The adage about those who don’t know history being doomed to repeat it is suspect because it implies that there is nothing in the past that’s worth repeating. There certainly is plenty of bad stuff we don’t want to repeat, and knowing the past is important. But why isn’t there a saying about those who don’t know history being unable to have the good fortune of repeating it?
Operation Warp Speed was one of those things we should want to be able to repeat. Yet, as Alex Tabarrok points out today at Marginal Revolution, it’s mostly “a story yet to be told.”
“Operation Warp Speed was by far the most successful government program against COVID,” Tabarrok writes, and it’s hard to disagree. You could argue he’s actually understated in his praise. It might be one of the most successful government programs, period. The success in treating COVID is undeniable, but that may only be the start of Operation Warp Speed’s positive effects. If the seeds that government helped plant for mRNA vaccines eventually blossom into better flu vaccines and new cancer treatments, it would be the best use of 18 billion taxpayer dollars in American history. Plus, it was an exception to the rule about “temporary” government programs: Operation Warp Speed achieved its goal and was disbanded in February of this year.
While the full effects of the program remain to be seen, there’s still plenty to be learned from its successes so far. Tabarrok mentions the uncharacteristic speed with which the bureaucracy acted, the lifting of regulatory hurdles, and the nature of the public–private partnerships as subjects worthy of further study. The media, however, insist on nonstop doom and gloom in COVID coverage. “We know a lot about CDC and FDA failure but in order to know what we should build upon we also need to know what worked,” Tabarrok writes.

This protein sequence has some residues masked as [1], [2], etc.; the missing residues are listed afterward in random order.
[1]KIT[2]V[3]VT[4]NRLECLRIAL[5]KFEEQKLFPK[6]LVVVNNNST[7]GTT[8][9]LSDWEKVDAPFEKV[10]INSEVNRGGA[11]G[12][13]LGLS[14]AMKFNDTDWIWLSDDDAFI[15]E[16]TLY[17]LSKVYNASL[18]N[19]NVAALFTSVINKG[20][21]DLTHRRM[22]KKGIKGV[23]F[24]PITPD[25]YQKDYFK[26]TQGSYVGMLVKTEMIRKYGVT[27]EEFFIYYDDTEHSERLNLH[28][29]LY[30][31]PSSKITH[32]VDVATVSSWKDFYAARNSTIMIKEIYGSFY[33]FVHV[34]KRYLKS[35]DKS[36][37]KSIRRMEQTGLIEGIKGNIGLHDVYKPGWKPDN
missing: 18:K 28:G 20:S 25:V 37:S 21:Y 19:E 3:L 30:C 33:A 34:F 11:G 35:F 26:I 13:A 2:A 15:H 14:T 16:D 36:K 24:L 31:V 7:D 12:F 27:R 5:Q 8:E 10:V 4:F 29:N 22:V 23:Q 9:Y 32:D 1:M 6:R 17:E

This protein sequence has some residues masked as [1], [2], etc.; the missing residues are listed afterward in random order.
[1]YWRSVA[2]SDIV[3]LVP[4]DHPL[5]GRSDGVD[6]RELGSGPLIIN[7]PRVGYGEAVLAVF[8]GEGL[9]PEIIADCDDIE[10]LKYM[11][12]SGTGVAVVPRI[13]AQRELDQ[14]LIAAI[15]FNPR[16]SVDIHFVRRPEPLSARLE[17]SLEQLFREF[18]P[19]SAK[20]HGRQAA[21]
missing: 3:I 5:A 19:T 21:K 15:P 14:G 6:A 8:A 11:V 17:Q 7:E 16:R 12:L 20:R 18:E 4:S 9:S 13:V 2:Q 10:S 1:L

Yuval Levin touched on this issue as well in his cover piece for the September issue of Commentary. “We will have trouble learning lessons from our pandemic experience because we live in a time of unremitting negativity about America on all sides of our culture and politics,” he writes. “All we can see is what is wrong with our country, and you can’t learn much if you aren’t willing to acknowledge successes alongside failures.”
The doomsayers will always have the upper hand in public discourse because if you don’t go along with the doom, you’re seen as dismissing people’s suffering. But ignoring the good and obsessing over the bad will only create more suffering in the future if it means we fail to learn what worked. That’s especially true if the bad news isn’t accurate. “False bad news is a very real social pollution, and a dangerous one,” wrote the economist Julian Simon. We’ve seen that social pollution time and again during the pandemic, whether it was the Provincetown outbreak-that-wasn’t or the Rolling Stone article about Oklahoma hospitals overrun by people who took veterinary-dosage ivermectin.
It seems we now have the technology and capability to mass-manufacture highly adaptable vaccines that can be deployed against many diseases and save countless lives. And, much as it may pain some of us to say it, it seems that the federal government deserves some of the credit in making that possible. The Left is hesitant to give any praise to Operation Warp Speed lest it look like praise for Donald Trump. Many on the right are hesitant, too, lest they be seen as praising big government. (Operation Warp Speed was not big government: $18 billion is a drop in the ocean of federal spending, and the payoff was in the trillions when you consider the lives saved and the resumption of economic activity.)
Everyone would be wise to put aside their partisan hang-ups and call Operation Warp Speed what it was: a success. We’d also be wise to stop letting incessantly negative media coverage tinge our view of the United States’ response to COVID. We should want to know everything about how Operation Warp Speed worked so we can implement lessons from it in other government programs and be able to repeat it when necessary in response to any future pandemics.